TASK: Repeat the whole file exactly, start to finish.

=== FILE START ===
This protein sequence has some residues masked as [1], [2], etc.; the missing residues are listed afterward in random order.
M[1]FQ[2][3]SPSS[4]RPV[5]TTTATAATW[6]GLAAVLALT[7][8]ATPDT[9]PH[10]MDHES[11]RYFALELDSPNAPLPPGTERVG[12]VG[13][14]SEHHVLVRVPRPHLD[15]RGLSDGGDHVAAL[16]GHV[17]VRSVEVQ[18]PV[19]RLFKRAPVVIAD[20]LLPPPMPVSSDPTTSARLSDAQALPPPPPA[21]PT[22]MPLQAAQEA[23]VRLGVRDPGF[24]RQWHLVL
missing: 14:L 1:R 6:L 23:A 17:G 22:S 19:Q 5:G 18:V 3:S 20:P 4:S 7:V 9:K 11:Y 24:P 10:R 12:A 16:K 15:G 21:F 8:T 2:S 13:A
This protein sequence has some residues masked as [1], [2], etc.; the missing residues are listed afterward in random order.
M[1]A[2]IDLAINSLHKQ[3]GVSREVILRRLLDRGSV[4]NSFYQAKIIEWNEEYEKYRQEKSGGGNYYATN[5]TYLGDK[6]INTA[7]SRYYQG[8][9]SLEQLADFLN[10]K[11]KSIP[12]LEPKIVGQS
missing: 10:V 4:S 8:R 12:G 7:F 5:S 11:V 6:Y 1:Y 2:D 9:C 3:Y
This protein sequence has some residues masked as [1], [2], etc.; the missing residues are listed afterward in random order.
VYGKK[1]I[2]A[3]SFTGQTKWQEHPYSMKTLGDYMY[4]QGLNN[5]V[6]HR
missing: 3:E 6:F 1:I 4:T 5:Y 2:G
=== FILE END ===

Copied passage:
This protein sequence has some residues masked as [1], [2], etc.; the missing residues are listed afterward in random order.
M[1]FQ[2][3]SPSS[4]RPV[5]TTTATAATW[6]GLAAVLALT[7][8]ATPDT[9]PH[10]MDHES[11]RYFALELDSPNAPLPPGTERVG[12]VG[13][14]SEHHVLVRVPRPHLD[15]RGLSDGGDHVAAL[16]GHV[17]VRSVEVQ[18]PV[19]RLFKRAPVVIAD[20]LLPPPMPVSSDPTTSARLSDAQALPPPPPA[21]PT[22]MPLQAAQEA[23]VRLGVRDPGF[24]RQWHLVL
missing: 14:L 1:R 6:L 23:A 17:G 22:S 19:Q 5:G 18:V 3:S 20:P 4:S 7:V 9:K 11:Y 24:P 10:R 12:A 16:K 15:G 21:F 8:T 2:S 13:A
This protein sequence has some residues masked as [1], [2], etc.; the missing residues are listed afterward in random order.
M[1]A[2]IDLAINSLHKQ[3]GVSREVILRRLLDRGSV[4]NSFYQAKIIEWNEEYEKYRQEKSGGGNYYATN[5]TYLGDK[6]INTA[7]SRYYQG[8][9]SLEQLADFLN[10]K[11]KSIP[12]LEPKIVGQS
missing: 10:V 4:S 8:R 12:G 7:F 5:S 11:V 6:Y 1:Y 2:D 9:C 3:Y
This protein sequence has some residues masked as [1], [2], etc.; the missing residues are listed afterward in random order.
VYGKK[1]I[2]A[3]SFTGQTKWQEHPYSMKTLGDYMY[4]QGLNN[5]V[6]HR
missing: 3:E 6:F 1:I 4:T 5:Y 2:G